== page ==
- In inflation-adjusted dollars, total academic research and development (R&D) has grown every year since 1975. Academic institutions in the United States performed $79.4 billion in R&D in 2018, and they have long been responsible for performing about half of all U.S. basic research. Nearly two of every three academic R&D dollars supports basic research, whereas both applied research and development receive smaller but growing shares.
- The federal government is the largest funder of academic R&D, providing more than half of total funds in 2018. After several years of declining funding levels, federal funding for academic R&D has increased by 5% since 2015 in inflation-adjusted dollars. Institutional support has increased more rapidly and represents an increasingly larger share of total academic R&D. In 2018, institutional funds constituted more than one-quarter of university R&D, up from less than one-fifth in 2010.
- Most academic R&D is performed by a small percentage of U.S. higher education institutions. The highest research activity doctoral universities perform three-quarters of all academic R&D. These institutions also award around three-quarters of U.S. science and engineering (S&E) doctoral degrees.
- Academic institutions added more than 32 million net assignable square feet (NASF) of S&E research space between 2007 and 2017, reaching a total of 220 million NASF. Research space in the biological and biomedical sciences accounted for 40% of this growth. S&E funds expended on research equipment have fluctuated over the past several years but are at levels similar to those a decade ago when adjusted for inflation.
R&D conducted by higher education institutions is a key component of the overall R&D system of the United States. Academic institutions have long been responsible for performing about 10% to 15% of total U.S. R&D, including about half of all U.S. basic research. Nearly two-thirds (62% in 2018) of the R&D performed by academic institutions is basic research, around one-quarter is applied research, and about one-tenth is development. Both applied research and development have increased in recent years as percentages of overall academic R&D.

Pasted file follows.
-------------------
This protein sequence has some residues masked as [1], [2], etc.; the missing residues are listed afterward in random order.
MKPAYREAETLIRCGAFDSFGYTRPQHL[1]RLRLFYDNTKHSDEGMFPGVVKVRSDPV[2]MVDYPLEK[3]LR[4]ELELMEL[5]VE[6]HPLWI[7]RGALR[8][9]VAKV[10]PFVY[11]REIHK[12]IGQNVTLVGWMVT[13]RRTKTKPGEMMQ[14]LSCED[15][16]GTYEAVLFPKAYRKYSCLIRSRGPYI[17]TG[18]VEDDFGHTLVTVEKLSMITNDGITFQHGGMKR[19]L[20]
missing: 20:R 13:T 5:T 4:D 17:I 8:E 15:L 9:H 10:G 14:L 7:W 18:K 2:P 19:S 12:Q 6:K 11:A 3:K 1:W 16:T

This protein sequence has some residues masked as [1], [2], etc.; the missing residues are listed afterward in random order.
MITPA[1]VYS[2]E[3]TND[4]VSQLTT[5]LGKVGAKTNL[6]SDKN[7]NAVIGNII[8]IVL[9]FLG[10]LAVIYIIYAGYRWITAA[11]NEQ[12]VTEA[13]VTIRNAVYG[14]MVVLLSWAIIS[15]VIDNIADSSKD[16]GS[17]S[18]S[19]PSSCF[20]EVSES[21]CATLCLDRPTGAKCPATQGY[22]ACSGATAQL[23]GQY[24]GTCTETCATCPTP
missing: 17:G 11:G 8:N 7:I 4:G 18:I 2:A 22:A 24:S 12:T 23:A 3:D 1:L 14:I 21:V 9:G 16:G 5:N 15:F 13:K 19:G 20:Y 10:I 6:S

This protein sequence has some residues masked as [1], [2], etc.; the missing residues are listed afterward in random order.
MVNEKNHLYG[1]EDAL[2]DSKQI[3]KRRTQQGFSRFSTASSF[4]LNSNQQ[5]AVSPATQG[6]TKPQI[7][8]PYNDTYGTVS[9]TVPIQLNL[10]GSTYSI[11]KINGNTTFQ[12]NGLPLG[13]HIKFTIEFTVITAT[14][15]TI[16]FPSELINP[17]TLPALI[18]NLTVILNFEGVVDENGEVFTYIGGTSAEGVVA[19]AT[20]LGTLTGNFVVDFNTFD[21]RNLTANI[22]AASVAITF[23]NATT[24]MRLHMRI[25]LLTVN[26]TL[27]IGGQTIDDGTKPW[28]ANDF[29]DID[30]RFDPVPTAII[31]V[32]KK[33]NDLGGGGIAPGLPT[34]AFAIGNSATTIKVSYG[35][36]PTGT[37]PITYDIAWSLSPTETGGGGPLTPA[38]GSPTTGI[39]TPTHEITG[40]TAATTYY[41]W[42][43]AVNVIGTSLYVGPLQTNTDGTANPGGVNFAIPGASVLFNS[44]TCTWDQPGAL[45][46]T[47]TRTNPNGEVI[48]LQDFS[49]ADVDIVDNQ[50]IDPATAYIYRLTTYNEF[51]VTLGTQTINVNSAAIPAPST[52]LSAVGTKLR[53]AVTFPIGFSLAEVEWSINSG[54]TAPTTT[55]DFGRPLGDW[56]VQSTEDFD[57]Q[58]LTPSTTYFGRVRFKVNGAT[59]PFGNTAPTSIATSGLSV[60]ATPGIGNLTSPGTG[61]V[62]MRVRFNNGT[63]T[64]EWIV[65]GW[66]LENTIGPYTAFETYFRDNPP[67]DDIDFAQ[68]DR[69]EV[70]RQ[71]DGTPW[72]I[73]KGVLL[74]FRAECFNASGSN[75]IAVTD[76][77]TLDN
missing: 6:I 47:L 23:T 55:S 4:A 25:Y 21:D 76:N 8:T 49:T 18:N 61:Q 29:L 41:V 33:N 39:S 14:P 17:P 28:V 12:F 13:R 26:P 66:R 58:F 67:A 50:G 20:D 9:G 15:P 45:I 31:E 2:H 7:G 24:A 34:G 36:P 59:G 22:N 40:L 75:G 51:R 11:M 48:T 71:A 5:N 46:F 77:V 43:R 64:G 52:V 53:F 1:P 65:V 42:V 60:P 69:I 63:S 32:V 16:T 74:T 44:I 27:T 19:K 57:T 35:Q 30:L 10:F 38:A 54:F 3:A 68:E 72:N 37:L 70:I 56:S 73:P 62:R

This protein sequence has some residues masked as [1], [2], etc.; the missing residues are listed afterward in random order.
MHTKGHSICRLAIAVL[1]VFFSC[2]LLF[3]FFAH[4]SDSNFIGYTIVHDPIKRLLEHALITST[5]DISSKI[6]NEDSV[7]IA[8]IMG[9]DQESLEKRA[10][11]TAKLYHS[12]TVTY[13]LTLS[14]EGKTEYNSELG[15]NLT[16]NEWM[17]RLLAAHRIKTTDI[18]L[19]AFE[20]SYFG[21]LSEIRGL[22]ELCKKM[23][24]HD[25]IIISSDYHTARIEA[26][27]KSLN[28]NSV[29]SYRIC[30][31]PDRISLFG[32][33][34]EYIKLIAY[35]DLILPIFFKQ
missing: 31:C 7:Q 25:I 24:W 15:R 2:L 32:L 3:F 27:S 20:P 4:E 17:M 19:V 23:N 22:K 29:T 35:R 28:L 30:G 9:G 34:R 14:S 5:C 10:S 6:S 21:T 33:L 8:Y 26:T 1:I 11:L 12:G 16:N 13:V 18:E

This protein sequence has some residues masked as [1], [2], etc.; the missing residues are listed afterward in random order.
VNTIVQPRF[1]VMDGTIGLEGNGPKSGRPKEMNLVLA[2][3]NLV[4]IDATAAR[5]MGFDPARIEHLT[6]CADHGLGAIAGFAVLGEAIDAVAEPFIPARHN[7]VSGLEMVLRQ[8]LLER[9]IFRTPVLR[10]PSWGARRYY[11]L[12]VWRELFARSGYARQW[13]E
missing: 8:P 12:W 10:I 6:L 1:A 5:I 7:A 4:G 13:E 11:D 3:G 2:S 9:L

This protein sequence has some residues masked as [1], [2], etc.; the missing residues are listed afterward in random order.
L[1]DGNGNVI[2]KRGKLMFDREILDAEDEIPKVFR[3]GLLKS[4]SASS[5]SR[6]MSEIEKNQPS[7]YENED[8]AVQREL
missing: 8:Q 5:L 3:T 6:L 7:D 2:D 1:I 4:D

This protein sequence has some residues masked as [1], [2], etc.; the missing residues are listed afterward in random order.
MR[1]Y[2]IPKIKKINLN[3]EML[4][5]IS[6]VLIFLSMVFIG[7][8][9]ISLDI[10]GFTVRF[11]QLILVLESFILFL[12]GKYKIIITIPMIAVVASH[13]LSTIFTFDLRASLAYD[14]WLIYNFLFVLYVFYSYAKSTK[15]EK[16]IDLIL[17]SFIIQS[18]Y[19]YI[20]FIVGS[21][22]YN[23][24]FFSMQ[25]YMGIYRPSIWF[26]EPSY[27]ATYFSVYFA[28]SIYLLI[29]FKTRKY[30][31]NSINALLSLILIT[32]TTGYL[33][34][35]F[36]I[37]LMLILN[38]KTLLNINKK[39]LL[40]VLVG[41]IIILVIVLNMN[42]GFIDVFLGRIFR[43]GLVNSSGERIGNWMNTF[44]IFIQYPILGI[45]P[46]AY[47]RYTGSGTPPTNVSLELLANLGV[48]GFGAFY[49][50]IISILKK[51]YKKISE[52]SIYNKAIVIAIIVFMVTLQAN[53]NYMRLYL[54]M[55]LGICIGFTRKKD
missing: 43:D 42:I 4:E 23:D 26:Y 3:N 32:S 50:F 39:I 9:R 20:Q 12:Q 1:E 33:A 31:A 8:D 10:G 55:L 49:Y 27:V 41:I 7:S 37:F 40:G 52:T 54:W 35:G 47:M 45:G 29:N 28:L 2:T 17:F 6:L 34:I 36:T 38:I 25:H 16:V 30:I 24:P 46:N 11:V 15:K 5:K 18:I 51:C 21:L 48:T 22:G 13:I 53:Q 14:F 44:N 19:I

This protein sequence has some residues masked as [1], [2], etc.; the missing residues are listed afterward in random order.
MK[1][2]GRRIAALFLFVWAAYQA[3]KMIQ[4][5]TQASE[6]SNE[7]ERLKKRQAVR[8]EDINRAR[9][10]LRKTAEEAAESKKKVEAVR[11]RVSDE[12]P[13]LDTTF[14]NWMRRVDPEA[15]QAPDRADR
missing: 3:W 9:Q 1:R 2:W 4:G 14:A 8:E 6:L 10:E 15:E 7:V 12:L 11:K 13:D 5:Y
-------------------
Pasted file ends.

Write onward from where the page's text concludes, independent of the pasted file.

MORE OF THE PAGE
In 2018, academic institutions performed $79.4 billion in R&D, most of it funded by a small number of sources. The federal government is the largest funder, providing more than half (53%, or around $42 billion) of total funds in 2018. The federal share has declined from 59% in 2010 (excluding funds from the American Recovery and Reinvestment Act of 2009 [ARRA]) and from 69% in 1973. Six agencies provide more than 90% of federal support for academic R&D. The Department of Health and Human Services (HHS) is the largest, at 55% of federal funding for R&D in 2018 ($22.9 billion), followed by the Department of Defense at 14% ($5.9 billion), the National Science Foundation (NSF) at 13% ($5.3 billion), the Department of Energy (DOE) at 4% ($1.8 billion), the National Aeronautics and Space Administration (NASA) at 4% ($1.5 billion), and the Department of Agriculture (USDA) at 3% ($1.2 billion). In 2018, institutional funds constituted more than one-quarter of university R&D, up from less than one-fifth in 2010 and from about one-tenth in 1973. Additional academic R&D funders include nonprofit organizations, businesses (industry), and state and local governments.
U.S. academic R&D performance is concentrated in a small percentage of higher education institutions. The 115 highest research activity doctoral universities, as defined by Carnegie classification, perform three-quarters of academic R&D. Institutions with medical schools also perform a large amount of academic R&D. The concentration of most R&D performance in a few institutions is greater for private universities than public universities.
Most academic R&D is also concentrated in a few S&E fields. The life sciences have long accounted for more than half of total academic R&D; engineering constitutes about another 15%. The federal government provides the majority of funding for academic R&D in all broad S&E fields except social sciences. Each of the six main federal agencies that sponsor academic R&D funds a portfolio consistent with its mission. Most resources from each type of nonfederal academic R&D funder are allocated to life sciences. In each broad S&E field, institutions themselves contributed half or more of nonfederal academic R&D.
Physical infrastructure underlies the ability of academic institutions to perform R&D. Academic institutions added 32 million NASF of S&E research space between 2007 and 2017, led by the addition of 13 million NASF in biological and biomedical sciences. Research space in all S&E fields increased over the past decade by varying amounts, except for space devoted to computer and information science research, which declined by 600,000 NASF. Despite some fluctuations, research equipment expenditures at academic institutions are at levels similar to those a decade ago when compared in constant dollars. Finally, the federal share of total funding for research equipment expenditures remained below 50% for the fifth consecutive year in 2018. Before 2014, federal support for research equipment had not fallen below 50% since data were initially collected in 1981.